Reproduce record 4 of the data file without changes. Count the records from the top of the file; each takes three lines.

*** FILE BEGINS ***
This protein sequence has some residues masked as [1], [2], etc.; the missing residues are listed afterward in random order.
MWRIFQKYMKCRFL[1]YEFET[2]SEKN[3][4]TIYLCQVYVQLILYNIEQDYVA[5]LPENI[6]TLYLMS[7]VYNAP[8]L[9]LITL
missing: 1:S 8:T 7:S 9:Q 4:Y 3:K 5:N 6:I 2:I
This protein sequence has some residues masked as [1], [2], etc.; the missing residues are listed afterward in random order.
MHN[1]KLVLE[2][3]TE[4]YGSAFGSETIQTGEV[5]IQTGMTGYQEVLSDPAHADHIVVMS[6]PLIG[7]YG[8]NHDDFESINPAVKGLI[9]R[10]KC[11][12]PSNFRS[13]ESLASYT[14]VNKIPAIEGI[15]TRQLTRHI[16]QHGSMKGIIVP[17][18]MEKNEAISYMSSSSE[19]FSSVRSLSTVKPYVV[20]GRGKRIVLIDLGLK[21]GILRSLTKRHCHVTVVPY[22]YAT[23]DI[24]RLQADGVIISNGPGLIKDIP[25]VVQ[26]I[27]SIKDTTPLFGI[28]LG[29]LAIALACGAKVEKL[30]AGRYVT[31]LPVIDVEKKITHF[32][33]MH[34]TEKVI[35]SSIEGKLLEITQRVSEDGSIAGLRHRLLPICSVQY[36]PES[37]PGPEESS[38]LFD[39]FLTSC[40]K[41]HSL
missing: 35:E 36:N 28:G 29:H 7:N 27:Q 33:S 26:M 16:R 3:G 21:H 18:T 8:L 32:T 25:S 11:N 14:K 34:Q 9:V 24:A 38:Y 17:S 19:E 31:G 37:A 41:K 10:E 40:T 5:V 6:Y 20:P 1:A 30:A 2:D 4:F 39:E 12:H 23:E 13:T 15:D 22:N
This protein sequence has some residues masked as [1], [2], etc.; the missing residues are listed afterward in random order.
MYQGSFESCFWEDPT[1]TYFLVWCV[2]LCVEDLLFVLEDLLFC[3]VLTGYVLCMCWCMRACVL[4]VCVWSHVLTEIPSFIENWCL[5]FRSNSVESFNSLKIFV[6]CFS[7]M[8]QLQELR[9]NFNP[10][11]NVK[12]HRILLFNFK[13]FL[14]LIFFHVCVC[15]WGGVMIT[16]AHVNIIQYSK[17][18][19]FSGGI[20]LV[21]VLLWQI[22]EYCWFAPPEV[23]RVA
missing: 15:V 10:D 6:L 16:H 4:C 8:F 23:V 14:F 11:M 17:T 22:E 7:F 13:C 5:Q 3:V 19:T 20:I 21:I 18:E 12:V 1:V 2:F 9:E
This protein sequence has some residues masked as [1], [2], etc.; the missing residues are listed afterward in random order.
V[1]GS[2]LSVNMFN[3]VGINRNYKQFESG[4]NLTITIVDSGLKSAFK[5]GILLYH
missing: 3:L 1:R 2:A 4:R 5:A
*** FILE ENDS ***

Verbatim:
This protein sequence has some residues masked as [1], [2], etc.; the missing residues are listed afterward in random order.
V[1]GS[2]LSVNMFN[3]VGINRNYKQFESG[4]NLTITIVDSGLKSAFK[5]GILLYH
missing: 3:L 1:R 2:A 4:R 5:A